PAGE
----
A line is drawn parallel to the pitchers point through home plate, hence the arbiter’s call, “Striker to the line.”
After the first inning, the first striker up isn’t necessarily the next player in the order. Instead, he is the player following the last man who made an out in the previous inning.
A hit striker is not awarded any base.
Outs are referred to as hands.
A ball is considered fair if it touches fair territory at any time, even if it bounces immediately foul.
No infield fly rule. A player may intentionally drop a ball to begin a double play.
Ungentlemanly behavior, such as spitting or cursing, was subject to a fine by the arbiter.
Q: DOES IT HURT TO CATCH THE BALL WITH NO GLOVE?
A: The ball is a bit softer than a modern baseball, but not much. It can certainly hurt and takes some skill to catch it without hurting too much.
Q: WHAT DO I NEED IF I COME TO A GAME?
A: Admission to games is free, unless otherwise noted in the schedule. Bring a comfortable chair and enjoy a ball game in Cecil County countryside. Concessions are available as well as local wine from our host, Terrapin Station Winery.
Q: YOU DON’T HAVE A NICELY MANICURED FIELD WITH DIRT. ARE YOU GUYS LAZY?
A: We certainly are not lazy. We mow the grass and line the field, but fields in the 1860s were just that, fields. The base ball diamond is preferably laid out upon a field of grass, such as the Elysian Field that served as home to the great New York Knickerbockers. Sometimes the field resembles an undulating meadow. Occasionally, there might be a tree or a building out in the garden (outfield). There are no manicured infields to eliminate an errant hop of the base ball. In the vintage game, a ballist’s skills are truly tested. Balls can be caught off of trees as they are considered air. When a ball hits objects that are manmade the ball is considered dead and play stops.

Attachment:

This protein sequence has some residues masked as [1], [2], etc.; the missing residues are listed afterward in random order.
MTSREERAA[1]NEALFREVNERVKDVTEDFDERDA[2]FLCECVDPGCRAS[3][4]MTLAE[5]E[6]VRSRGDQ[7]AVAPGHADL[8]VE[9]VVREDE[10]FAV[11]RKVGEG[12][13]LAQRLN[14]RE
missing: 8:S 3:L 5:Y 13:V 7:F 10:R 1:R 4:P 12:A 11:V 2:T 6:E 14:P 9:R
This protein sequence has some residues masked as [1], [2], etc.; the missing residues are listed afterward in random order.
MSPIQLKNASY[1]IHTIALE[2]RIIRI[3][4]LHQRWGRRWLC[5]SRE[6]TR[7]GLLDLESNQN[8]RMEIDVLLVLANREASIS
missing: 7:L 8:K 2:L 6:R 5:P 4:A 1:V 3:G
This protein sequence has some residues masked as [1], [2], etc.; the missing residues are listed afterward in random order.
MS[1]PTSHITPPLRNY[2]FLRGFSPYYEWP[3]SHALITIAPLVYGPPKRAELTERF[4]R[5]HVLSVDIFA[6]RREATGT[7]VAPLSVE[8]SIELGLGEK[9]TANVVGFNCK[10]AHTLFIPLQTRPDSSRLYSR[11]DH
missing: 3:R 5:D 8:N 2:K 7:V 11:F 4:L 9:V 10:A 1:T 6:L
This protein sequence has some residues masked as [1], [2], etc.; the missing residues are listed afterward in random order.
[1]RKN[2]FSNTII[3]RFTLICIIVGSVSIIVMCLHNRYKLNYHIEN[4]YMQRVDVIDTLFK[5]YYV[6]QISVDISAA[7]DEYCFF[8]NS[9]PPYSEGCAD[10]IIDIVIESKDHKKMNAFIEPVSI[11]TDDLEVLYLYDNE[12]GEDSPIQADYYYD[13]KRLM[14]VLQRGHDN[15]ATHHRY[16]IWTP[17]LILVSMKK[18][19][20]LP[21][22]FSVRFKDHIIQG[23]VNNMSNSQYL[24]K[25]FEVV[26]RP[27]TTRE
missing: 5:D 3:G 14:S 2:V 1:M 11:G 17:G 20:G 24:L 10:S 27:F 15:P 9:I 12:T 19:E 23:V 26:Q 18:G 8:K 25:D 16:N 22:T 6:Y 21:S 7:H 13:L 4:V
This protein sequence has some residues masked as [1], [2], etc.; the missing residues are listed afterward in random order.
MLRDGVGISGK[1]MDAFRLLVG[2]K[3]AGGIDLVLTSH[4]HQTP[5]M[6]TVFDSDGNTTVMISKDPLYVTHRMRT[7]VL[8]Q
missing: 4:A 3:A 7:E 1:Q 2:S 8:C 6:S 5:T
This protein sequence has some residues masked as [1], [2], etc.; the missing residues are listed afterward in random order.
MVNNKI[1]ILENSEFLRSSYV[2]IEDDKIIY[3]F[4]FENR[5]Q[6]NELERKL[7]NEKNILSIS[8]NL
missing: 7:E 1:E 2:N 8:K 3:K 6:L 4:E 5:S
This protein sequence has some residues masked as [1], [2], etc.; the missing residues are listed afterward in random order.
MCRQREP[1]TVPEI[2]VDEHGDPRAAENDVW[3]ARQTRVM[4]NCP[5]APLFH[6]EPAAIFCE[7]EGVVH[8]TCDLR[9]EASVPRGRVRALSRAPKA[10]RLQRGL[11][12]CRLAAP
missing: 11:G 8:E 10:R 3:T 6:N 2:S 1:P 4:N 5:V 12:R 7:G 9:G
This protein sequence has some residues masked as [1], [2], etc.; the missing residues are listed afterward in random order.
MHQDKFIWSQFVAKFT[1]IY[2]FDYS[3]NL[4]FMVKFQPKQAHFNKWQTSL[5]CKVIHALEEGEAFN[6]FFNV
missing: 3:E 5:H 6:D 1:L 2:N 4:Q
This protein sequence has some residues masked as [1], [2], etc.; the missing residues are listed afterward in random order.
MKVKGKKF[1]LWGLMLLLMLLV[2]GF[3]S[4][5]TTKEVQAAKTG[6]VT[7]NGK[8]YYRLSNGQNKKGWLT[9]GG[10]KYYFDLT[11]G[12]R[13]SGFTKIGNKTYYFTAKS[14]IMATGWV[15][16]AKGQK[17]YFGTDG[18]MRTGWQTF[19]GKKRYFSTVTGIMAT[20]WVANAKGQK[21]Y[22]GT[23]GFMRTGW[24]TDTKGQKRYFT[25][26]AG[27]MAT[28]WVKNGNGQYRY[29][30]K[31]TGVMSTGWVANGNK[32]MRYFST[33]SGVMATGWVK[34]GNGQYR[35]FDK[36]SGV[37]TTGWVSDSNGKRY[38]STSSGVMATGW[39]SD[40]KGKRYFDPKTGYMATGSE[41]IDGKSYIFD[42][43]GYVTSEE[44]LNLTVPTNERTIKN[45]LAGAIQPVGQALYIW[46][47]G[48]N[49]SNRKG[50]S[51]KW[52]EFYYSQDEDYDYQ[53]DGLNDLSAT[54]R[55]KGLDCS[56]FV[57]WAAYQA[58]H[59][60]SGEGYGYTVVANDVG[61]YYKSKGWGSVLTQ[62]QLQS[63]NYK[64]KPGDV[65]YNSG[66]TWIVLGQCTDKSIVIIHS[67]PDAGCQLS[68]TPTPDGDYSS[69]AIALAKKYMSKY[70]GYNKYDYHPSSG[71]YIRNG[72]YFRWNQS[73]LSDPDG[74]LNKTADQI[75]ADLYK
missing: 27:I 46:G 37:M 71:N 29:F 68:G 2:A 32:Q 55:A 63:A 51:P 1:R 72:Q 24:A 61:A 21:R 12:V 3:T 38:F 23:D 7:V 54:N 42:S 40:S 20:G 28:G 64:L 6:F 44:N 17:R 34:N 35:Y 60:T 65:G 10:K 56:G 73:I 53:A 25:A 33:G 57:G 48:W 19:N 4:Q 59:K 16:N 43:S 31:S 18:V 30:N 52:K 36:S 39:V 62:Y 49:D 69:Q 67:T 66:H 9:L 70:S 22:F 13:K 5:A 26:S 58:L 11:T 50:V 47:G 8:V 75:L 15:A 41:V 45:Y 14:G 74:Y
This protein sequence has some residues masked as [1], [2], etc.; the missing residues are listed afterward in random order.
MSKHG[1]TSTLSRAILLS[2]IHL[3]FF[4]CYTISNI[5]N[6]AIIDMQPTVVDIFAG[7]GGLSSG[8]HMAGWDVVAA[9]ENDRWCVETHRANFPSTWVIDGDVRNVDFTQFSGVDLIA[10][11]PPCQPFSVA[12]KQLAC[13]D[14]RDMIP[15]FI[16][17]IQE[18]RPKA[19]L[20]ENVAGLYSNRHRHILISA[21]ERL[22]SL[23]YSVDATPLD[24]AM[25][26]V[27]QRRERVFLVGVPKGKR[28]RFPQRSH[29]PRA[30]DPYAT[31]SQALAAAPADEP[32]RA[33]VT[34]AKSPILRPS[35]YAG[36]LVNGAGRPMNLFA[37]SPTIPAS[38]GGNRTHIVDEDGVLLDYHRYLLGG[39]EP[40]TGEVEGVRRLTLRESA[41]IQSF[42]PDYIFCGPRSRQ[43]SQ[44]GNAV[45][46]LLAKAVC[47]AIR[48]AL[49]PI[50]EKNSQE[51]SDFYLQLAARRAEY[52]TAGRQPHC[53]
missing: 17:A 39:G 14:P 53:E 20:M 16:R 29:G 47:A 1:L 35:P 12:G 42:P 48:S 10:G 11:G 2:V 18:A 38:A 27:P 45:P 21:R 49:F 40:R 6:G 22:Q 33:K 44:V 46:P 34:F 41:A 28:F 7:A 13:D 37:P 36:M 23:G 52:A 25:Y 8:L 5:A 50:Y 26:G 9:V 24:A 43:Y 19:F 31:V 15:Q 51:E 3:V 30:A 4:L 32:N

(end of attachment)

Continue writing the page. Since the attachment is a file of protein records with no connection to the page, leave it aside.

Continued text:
Q: IT LOOKS LIKE FUN, CAN I PLAY TOO?
A: Anyone is welcome to give the game a try. We invite all players age 18-90 to participate. Many of our players are in their 20s and 30s, but we have several in their 40s, 50s and even 60s. Anyone who loves base ball, history, and is physically able is welcome to play.
Q: ARE YOU THE ONLY PEOPLE WHO DO THIS?
A: Currently there are over 400 teams throughout the US and Canada who do this. Old Bethpage Village Restoration in Bethpage, New York played their inaugural 19th century base ball contest in 1980. Around the same time the Ohio Village in Columbus started a 19th century base ball program. The Vintage Base Ball Association was founded in Ohio in 1996 and preserves and perpetuates the game of base ball as it was played during its formative years. The Eclipse Base Ball Club of Elkton is a member of the VBBA.
Q: IF A SPECTATOR CATCHES A FOUL BALL, CAN HE OR SHE KEEP IT?
A: No. In fact, in the vintage game, only one ball was used throughout the entire game, and was given as a trophy to the winning club.
Q: CAN WE TAKE PICTURES OF PLAYERS?
A: Absolutely. We encourage this, just be sure not interfere with the field of play and be heads up, the ball can bounce anywhere. Please be sure to share your pics of us on our Facebook page.